My Unorthodox Life Review 2021 Tv Show Series Cast Crew Online
My Unorthodox Life is a reality series about Julia Haart, who left an insulated orthodox Jewish community in Monsey, NY in 2013 and has not only skyrocketed to the CEO position of Elite World Group, one of the top modeling agencies, but has broken through the sheltered life she was forced to live in Monsey. She’s sexually free, and has vowed to treat the models at her agency as peers rather than bodies. Her family has mostly progressed with her, but to varying degrees. Read on for more.
Like most women in her ultra-orthodox community, Julia married her first husband, whom she barely knew, when she was 19 and was expected to be a homemaker and a baby maker. Women in most ultra-orthodox sects are supposed to exist to serve their husbands, and dress very modestly to not “tempt” adult men who somehow can’t control themselves. Julia couldn’t abide by that, so she secretly sold insurance to save up some money, and finally left her husband in 2013.
Three of her kids left the community with her: Batsheva, who was 19 and newly married to her husband Ben; Miriam, who was happy to leave because she wasn’t religious and wanted to explore her sexuality; and Shlomo, who has yet to kiss someone at 25 because back in Monsey, dating was for marriage (her now-teenage son Aron lives with is father). Julia is now married to Silvio Scaglia Haart (he took the last name she gave herself after they got married); together they bought Elite in 2019.
In the first episode, Julia is putting together her first show for Elite’s first fashion label, with the help of COO Robert Brotherton, and her key model has to bail due to illness. Meanwhile, Bat has a continual argument with Ben about wearing pants (a no-no in ultra-orthodox communities), and Miriam tells her if Ben can’t follow her exploration of the non-orthodox world at her pace, then he’s not good for her. Miriam goes on a blind date with a woman who also led a restrictive life, and Shlomo talks to Julia about his first kiss with a woman.
As someone who is Jewish but not religious, stories of people who came out of ultra-orthodox sects in places like Williamsburg, Brooklyn or Monsey, NY fascinate me. I know a lot about the “rules” that those sects have and how women are ground down under the heel of tradition in those communities, but some things still surprise me. What surprised me is that some of the reasons given for the repression Julia talks about in the first episode is batshit crazy. But what also surprised me is that her meteoric rise to the top of the fashion heap isn’t explained very well.
Yes, Haart had a wild, sudden success with her shoe line, where she designed high heels that were comfortable, going with the theme that women shouldn’t sacrifice for fashion. Scaglia was the CEO of La Perla, the company that bought her shoe line in 2016. When they fell in love, that charged her rocket to the top even more, because the holding company they created bought Elite 2 years ago.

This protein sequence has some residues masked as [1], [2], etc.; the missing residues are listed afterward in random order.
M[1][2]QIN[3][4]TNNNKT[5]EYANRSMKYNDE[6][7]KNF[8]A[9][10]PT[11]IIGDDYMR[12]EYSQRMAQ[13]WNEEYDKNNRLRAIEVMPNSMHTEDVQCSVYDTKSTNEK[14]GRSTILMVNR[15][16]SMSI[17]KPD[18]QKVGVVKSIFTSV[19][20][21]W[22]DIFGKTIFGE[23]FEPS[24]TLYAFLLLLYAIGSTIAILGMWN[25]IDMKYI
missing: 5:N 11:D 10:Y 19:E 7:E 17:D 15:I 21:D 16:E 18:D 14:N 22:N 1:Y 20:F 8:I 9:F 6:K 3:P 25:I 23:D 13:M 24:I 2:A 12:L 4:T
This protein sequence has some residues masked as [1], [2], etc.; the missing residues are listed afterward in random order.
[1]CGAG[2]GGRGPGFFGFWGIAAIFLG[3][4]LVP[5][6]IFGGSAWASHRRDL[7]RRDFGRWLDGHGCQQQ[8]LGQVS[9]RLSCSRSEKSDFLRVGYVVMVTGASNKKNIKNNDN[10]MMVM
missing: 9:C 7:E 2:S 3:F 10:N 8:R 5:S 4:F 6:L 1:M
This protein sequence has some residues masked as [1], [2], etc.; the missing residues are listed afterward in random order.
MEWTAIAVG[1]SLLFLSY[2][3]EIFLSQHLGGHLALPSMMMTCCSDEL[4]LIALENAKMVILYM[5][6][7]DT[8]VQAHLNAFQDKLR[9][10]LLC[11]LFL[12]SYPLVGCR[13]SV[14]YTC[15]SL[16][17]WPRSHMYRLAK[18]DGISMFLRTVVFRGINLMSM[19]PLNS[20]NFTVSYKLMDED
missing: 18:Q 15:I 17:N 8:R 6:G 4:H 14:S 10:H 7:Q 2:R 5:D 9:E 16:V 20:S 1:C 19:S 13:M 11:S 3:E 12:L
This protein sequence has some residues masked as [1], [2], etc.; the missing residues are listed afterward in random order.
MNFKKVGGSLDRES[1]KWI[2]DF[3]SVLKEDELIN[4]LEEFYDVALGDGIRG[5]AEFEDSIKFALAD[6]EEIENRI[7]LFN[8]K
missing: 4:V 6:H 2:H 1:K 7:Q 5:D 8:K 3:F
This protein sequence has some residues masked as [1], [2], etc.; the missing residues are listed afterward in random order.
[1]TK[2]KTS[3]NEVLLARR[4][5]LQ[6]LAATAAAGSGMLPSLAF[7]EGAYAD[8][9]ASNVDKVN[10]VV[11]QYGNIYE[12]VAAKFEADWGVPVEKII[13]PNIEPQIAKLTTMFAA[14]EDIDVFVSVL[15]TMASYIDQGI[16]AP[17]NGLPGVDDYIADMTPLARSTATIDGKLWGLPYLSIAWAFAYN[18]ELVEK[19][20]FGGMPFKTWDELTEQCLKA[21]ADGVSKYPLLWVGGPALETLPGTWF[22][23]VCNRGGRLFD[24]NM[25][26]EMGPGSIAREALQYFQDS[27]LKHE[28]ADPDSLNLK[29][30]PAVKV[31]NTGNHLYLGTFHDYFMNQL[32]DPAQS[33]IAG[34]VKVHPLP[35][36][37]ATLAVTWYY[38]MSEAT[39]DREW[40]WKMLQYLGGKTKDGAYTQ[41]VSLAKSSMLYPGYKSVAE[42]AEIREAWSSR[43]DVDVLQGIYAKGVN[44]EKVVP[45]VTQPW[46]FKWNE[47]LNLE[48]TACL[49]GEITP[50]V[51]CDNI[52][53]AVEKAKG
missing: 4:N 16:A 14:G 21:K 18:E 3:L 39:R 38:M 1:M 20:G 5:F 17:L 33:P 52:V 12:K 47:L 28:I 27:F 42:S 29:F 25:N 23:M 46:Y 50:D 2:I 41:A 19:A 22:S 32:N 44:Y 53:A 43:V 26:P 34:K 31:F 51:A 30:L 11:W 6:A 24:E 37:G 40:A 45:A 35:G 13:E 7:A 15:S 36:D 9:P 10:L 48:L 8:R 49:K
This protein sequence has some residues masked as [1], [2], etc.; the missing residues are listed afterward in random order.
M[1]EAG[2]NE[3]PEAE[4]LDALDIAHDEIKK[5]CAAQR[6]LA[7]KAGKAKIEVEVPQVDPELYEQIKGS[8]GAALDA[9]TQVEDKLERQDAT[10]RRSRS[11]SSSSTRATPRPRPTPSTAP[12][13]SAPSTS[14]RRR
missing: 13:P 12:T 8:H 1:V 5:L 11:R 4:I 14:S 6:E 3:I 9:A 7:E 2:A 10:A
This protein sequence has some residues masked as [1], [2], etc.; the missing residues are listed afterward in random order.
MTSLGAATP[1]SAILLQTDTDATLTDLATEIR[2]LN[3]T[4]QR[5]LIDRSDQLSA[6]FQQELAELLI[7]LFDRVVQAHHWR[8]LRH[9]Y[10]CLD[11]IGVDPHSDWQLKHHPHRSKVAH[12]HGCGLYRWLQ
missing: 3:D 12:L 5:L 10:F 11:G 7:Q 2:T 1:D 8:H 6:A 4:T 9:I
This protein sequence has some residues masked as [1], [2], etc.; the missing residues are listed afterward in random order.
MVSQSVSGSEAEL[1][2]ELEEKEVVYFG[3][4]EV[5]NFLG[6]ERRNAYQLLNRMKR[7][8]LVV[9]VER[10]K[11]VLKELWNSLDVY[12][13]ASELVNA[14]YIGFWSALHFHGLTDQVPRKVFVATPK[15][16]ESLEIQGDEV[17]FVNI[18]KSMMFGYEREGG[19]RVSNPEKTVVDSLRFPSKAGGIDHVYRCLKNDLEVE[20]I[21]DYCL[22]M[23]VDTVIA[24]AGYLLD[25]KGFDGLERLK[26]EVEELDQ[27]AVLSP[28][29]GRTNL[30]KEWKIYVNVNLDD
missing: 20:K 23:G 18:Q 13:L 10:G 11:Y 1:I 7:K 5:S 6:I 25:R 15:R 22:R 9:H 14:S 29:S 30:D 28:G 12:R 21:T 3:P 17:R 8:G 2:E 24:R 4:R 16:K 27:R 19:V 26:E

You have to realize how sheltered things are in the communities like the one Haart left. So the fact that she left the community in 2013 and became the CEO of Elite by 2019 is remarkable. I would have wanted to hear more of that story, but it feels like the producers left some details out, leaving viewers to wonder how she got to the top so fast. Even someone with the creativity, design skills, and determination of Haart wouldn’t go from nowhere to CEO in six years without meeting the right person at the right time, so a little more of that would have helped our confusion.
All that being said, Julia is charming as hell, and full of piss and vinegar, a good trait for a reality show star. Her family’s various struggles with “coming out” into general society are interesting to watch, especially Batsheva, who clings to some old-fashioned beliefs — she thinks Miriam’s bisexuality is just a phase — while expressing her new self in other ways.
Some of that, though, feels more “reality-real” than “real-real.” Bat’s fight with Ben about wearing jeans seems to be ginned up for the cameras, for a couple of reasons: 1) Bat’s wardrobe, even in the scene where she’s wearing jeans, wouldn’t have passed the modesty test in her old community, and b) In the scene at the fashion show where she’s trying to get everyone to stop chiming in on the fight, she’s wearing pants. The show’s producers need to tighten that up in future episodes to pass the sniff test from savvy reality audiences.
Sex and Skin: Julia talks openly about sex with her kids which, well, good for her, but, ewwww. Also, after a romantic dinner conversation between Julia and Silvio at a restaurant, the two of them make out like their plane is going down.